The current methods used by some eggplant growers in controlling the fruit and shoot borer are unacceptable, said Dr. Emiliana Bernardo, an entomologist and retired professor of the University of the Philippines.  Many eggplant farmers spray chemical insecticides every other day, or up to 80 times per growing season to control fruit and shoot borer infestation in their farms, she pointed out.

The practice is unacceptable and unhealthy to consumers, farmers and the environment.  According to Dr. Bernardo, studies conducted in major eggplant producing provinces found that almost all farmers use chemical insecticides and that some even dip the unharvested eggplant fruits in a mix of  chemicals just to ensure that harvests are marketable.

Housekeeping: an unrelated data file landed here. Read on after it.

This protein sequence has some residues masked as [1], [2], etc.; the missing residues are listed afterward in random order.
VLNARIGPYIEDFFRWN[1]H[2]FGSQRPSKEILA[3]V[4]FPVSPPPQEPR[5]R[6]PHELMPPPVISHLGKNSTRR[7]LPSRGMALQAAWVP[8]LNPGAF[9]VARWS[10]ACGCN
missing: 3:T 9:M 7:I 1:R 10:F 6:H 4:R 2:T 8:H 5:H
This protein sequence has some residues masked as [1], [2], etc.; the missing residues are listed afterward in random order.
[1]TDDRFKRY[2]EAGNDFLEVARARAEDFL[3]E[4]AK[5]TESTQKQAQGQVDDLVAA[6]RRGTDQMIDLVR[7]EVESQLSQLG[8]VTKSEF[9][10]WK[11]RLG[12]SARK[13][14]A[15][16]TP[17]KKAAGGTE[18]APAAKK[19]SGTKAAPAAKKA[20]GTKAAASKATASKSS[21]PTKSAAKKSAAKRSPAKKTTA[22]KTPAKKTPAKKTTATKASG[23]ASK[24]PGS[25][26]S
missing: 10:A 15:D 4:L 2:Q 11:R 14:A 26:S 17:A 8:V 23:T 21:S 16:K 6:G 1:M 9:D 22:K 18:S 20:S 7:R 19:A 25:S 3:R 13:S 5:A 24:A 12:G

“The very basic question is, which is safer, the present practice or the alternative, the Bt eggplant which is rigorously evaluated by experts?” she asked. “Is bathing the unharvested eggplant fruits in chemicals, which would end up in dinner tables of people, safe?”

But despite this, there are those who are oppose with Bt eggplant.  “We are not anti-GMO. We are not anti-development or anti-technology,” Daniel Ocampo, sustainable agriculture campaigner for Greenpeace Southeast Asia, was quoted as saying.  Testing of GMOs (genetically-modified organisms), he added, “should be confined in the laboratory, not in the fields.”

Neal H. Cruz, in his Inquirer column, wondered: “Why is Greenpeace doing this when biotechnology can improve the lives not only of Filipinos but also of the peoples of other nations? Some people suspect that Greenpeace is secretly working for the big manufacturers of chemical pesticides who will lose their lucrative markets if pest-resistant crops are propagated through biotechnology.”